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County Executive’s Column: September 18, 2009

Proposed County Budget Freezes County Property Taxes

I am proud to announce that my proposed 2010 county budget freezes county property taxes. There will be no increase in county taxes next year and the county portion of your total property tax bill will represent only 16.9 percent of the overall property tax bill. That’s down from 22.7 percent the day I took office in January 2002.

I know property taxes are too high; especially school taxes, which account for approximately 65 percent of your total bill. In these tough times, we can’t afford to pay more taxes, so I’ve held the line on county taxes in the newest county budget. And that is also why I have been fighting Albany from spending our money and pushing the costs down to schools, counties and local governments.

The new budget, released this week, keeps spending increases at a record low of 0.5 percent and improves the budget’s important structural balance.

It’s remarkable that we have been able to keep the spending increase at only 0.5 percent, (that’s one-half of 1 percent), in spite of the fact that Albany has continued to mandate increases in county spending of millions of dollars every year.

That 0.5 percent spending increase is far below the Consumer Price Index. This minimal increase in spending has been accomplished despite the increase of $38 million in contractual raises for union employees, $19 million in increased state and federally mandated social services, $7 million in increases of state mandated Workers’ Compensation costs, $7 million in increased health insurance costs, and $5 million in increased state-mandated Special Education and Early Intervention costs. These costs, if unabated, would have represented a 9.3 percent county property tax increase.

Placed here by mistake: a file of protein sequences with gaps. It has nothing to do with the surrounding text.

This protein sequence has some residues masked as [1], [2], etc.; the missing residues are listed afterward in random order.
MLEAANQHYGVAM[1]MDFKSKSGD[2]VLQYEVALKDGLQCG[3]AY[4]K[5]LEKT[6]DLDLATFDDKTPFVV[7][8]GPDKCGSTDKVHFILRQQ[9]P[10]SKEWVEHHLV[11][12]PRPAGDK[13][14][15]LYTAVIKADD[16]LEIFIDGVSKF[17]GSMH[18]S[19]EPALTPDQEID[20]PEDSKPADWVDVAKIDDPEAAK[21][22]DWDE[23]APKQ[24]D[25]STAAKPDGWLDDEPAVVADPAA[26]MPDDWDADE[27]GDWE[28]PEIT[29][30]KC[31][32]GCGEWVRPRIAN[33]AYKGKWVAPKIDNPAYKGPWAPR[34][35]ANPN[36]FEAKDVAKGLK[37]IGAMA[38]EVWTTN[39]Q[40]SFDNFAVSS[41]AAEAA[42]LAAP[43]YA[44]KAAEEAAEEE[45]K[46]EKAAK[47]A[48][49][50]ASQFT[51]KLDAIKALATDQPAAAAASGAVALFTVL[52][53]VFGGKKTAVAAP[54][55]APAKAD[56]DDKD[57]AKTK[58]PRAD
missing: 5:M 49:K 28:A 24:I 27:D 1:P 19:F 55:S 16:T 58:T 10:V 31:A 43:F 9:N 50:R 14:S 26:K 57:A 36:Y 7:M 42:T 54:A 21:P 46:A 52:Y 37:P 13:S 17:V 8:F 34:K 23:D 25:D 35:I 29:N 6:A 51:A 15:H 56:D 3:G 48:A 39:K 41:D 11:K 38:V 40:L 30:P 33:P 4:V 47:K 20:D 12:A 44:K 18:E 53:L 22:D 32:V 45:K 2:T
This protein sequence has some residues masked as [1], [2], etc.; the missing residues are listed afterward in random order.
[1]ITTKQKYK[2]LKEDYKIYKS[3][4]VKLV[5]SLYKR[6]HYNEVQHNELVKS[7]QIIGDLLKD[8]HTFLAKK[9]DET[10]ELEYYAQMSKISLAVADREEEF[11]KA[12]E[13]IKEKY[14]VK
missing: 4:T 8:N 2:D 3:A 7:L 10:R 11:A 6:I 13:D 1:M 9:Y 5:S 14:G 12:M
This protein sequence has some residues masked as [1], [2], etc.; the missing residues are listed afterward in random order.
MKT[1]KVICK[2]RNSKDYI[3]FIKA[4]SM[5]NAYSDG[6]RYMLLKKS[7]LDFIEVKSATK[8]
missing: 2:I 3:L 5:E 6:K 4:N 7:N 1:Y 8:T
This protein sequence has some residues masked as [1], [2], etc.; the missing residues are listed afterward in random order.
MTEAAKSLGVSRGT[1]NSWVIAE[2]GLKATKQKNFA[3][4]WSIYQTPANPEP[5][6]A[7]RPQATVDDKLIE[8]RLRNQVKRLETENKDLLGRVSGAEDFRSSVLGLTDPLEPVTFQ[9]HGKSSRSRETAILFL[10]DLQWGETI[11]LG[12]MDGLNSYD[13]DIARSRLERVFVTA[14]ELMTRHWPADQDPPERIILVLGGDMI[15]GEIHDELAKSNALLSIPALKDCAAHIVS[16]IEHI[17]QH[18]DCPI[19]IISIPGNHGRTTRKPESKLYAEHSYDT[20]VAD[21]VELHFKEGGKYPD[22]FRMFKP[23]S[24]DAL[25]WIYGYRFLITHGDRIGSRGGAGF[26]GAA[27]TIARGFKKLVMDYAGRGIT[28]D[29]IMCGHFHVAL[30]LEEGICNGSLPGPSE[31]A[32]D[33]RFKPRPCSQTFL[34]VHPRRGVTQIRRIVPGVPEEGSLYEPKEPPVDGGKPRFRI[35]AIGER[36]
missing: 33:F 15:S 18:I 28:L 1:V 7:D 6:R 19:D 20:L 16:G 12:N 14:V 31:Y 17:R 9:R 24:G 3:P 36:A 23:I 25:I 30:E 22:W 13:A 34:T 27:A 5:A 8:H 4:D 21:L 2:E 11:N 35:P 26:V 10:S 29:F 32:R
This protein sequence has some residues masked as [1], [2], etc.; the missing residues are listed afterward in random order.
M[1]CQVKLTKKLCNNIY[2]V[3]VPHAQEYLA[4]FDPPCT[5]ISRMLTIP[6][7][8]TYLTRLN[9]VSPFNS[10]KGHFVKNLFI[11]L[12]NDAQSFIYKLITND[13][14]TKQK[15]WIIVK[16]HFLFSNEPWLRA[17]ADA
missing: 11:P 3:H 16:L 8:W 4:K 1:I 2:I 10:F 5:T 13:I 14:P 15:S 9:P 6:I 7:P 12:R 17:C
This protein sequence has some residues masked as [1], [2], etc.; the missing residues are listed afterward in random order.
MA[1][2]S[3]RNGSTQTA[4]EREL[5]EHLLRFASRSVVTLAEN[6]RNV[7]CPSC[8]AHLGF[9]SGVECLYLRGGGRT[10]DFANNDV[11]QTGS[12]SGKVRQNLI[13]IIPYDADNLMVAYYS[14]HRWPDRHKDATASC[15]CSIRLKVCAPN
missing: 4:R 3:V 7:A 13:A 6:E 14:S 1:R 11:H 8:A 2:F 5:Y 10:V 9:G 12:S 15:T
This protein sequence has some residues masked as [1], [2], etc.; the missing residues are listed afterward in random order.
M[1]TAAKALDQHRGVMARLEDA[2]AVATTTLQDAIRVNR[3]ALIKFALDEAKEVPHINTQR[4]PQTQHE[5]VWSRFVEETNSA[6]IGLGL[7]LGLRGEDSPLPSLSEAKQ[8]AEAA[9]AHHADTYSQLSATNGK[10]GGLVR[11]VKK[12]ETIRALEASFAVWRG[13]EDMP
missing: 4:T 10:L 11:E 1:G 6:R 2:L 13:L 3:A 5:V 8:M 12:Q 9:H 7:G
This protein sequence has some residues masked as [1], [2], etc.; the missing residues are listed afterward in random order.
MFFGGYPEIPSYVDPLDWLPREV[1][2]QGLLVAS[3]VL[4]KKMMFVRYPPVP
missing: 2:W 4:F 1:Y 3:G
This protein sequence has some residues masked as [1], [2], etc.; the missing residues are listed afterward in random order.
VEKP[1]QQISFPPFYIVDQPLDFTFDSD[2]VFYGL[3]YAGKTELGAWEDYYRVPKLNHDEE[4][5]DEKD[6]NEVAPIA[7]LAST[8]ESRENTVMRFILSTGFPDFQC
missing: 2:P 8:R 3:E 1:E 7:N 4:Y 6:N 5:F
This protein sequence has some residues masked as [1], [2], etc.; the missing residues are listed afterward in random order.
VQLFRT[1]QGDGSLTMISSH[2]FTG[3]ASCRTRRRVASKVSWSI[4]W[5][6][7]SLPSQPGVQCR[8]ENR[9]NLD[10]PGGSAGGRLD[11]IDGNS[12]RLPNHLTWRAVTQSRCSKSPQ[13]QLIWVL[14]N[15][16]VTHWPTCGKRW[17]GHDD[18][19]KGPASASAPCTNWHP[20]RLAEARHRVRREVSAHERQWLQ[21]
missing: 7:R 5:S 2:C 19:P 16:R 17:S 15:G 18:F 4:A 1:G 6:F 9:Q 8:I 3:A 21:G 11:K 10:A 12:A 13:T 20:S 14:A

We have accomplished all this by cutting the county workforce to the smallest level in 30 years and we will cut it even more. In this year’s budget, we show a reduction of more than 700 positions. The county’s “headcount,” the number of people working, is now 1,000 people lower than when I first took office. As a result, we have reorganized, restructured and re-engineered county government. We continue to make Nassau County government more efficient to do the work necessary to serve the public with less staff. We have no choice.

It was exactly a year ago this week, when the bottom fell out of the national economy. The stock market dropped over 30 percent, consumer confidence fell to the lowest level in history, banks failed and the loss of sales tax revenues blew a $130 million hole in our budget.

This past year has been the most difficult. But, with the boost of some federal stimulus money, negotiated labor concessions from all our county unions and some additional revenues from state legislative items, we have been able to once again, balance our budget.

We have consolidated a dozen government departments but still remain able to respond to the real needs of people and to those people most in need.

We have civilianized many positions in our Police Department but still are able to keep Nassau County’s crime rates at the lowest rate of any municipality of our size in the whole country.

We have worked through the worst economic crisis since the Great Depression and still managed to keep our financial bond ratings at the highest level in decades, earning 13 bond upgrades since I took office. While municipalities around the nation were being downgraded and placed on “negative watch,” Nassau County’s ratings were affirmed as “stable.”

While we have managed to turn the county around from being “the worst-run county” in the nation, and we have managed to keep the county portion of the property tax bill under control, there is still a major problem with taxes on Long Island. I ask for your help in our continuing fight to combat waste, fraud and abuse, so we can lower Nassau County’s property taxes.